Six vaunted Belgium's attractions to potential buyers from art nouveau architecture to the headquarters of NATO and the European Union and some great beers. But he also warned of the pitfalls of taking on the cacophonous mix of Flemish nationalists, Walloon Socialists and the mayors of all 19 Brussels' boroughs.

EBay was happy to take Six' advertisement.

"It was a really fun listing made by a Belgian," Peter Burin, PR manager of eBay Belgium. "This person, in a very funny way, reminded the Belgians what a great country Belgium actually is and it would be a shame to sell it."

However, the company decided to pull the add Tuesday after receiving a bid of euro10 million ($14 million)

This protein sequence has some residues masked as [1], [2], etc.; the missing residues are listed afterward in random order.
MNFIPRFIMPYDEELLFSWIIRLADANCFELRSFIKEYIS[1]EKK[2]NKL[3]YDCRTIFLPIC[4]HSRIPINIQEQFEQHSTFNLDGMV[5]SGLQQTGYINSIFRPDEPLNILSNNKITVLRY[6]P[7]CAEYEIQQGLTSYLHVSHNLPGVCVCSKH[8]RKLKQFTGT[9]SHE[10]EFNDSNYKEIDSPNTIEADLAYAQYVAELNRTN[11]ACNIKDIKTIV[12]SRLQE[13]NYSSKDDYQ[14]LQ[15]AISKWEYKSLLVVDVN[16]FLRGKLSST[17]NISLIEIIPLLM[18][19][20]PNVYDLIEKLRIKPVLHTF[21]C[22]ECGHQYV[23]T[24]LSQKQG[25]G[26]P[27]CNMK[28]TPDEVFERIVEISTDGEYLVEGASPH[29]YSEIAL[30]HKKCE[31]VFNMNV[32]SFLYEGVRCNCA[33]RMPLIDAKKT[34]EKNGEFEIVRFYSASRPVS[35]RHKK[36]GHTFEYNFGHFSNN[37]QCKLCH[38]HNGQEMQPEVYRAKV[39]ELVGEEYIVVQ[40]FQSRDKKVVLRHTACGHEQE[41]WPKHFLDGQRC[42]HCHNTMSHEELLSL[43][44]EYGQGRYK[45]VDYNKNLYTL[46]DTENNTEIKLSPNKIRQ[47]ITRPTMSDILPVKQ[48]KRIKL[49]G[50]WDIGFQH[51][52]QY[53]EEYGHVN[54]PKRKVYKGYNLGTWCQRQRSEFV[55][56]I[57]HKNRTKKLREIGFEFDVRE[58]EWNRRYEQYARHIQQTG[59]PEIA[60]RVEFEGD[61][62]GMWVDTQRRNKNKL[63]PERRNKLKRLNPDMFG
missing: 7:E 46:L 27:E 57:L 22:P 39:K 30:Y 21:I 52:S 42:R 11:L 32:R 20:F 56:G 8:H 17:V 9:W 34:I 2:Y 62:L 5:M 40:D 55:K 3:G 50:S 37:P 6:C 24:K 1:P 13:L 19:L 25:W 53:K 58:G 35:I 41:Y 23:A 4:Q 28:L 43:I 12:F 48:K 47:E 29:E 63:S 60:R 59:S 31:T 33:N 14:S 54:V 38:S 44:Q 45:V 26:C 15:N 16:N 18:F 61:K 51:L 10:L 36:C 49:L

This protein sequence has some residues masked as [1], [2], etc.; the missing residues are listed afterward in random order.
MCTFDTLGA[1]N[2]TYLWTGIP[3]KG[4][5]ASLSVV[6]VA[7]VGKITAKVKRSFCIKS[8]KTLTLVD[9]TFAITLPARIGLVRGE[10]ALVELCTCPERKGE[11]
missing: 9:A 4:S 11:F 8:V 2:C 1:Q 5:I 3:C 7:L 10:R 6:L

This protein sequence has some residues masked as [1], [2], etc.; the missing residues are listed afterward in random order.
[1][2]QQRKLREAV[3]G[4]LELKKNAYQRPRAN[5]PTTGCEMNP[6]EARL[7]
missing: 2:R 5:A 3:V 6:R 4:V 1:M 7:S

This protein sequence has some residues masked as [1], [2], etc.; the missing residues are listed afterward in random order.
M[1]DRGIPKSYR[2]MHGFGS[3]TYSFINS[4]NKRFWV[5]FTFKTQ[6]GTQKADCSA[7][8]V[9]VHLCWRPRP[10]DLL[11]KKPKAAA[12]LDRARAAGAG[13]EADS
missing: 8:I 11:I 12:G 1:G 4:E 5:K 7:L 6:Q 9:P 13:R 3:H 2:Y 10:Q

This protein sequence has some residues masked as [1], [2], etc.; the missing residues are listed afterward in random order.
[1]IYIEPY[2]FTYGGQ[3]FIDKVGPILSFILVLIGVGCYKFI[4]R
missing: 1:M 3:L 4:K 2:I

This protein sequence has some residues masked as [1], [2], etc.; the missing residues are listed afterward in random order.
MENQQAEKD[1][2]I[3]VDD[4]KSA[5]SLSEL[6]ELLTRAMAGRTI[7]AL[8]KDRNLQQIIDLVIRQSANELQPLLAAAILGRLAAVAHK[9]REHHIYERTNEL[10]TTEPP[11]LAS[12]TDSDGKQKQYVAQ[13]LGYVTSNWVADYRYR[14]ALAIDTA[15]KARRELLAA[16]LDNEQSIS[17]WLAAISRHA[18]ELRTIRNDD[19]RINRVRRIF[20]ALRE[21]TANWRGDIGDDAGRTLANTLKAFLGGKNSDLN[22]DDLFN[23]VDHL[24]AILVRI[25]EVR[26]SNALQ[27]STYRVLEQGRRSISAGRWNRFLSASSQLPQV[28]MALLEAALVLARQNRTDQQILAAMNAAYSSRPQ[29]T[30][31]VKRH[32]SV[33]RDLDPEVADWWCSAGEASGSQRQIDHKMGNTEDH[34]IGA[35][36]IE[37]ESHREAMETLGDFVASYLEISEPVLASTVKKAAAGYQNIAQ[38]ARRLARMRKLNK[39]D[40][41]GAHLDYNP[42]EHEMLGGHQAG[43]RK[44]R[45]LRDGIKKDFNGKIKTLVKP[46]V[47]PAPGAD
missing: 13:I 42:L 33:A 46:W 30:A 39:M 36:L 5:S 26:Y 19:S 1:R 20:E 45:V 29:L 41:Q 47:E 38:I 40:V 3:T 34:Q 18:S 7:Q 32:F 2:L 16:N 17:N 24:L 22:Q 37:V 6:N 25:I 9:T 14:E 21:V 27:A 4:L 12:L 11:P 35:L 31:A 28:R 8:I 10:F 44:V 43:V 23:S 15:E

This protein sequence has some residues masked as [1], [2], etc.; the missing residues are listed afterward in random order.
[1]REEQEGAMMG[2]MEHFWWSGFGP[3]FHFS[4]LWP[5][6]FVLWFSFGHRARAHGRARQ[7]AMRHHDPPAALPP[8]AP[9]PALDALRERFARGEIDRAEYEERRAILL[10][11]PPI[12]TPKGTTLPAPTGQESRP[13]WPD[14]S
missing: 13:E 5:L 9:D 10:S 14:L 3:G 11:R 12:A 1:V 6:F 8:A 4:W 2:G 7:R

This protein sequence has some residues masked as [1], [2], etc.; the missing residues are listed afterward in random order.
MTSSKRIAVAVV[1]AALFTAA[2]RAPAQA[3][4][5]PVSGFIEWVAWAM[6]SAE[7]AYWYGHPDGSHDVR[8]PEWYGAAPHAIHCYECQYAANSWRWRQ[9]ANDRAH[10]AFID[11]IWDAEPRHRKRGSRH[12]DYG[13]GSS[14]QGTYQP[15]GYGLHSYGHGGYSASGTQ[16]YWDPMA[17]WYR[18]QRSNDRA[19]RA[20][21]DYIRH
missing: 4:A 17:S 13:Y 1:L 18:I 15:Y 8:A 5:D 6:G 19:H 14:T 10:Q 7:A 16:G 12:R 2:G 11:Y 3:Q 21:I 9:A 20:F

"We decided to take it down, just to avoid confusion," he told APTN.

(Not sure if Justine was included). :scratch:

Willam
Sep 20th, 2007, 12:03 AM
:lol:.... i guess..! :p

-Ph51-
Sep 20th, 2007, 07:58 AM
:rolleyes:

Paule22
Sep 20th, 2007, 08:55 AM
Another interesting article on that topic:

http://www.economist.com/images/20070908/D3607LD1.jpg
Time to call it a day

Sep 6th 2007
From The Economist print edition
Sometimes it is right for a country to recognise that its job is done

Illustration by Claudio Munoz

A RECENT glance at the Low Countries revealed that, nearly three months after its latest general election, Belgium was still without a new government. It may have acquired one by now. But, if so, will anyone notice? And, if not, will anyone mind? Even the Belgians appear indifferent. And what they think of the government they may well think of the country. If Belgium did not already exist, would anyone nowadays take the trouble to invent it?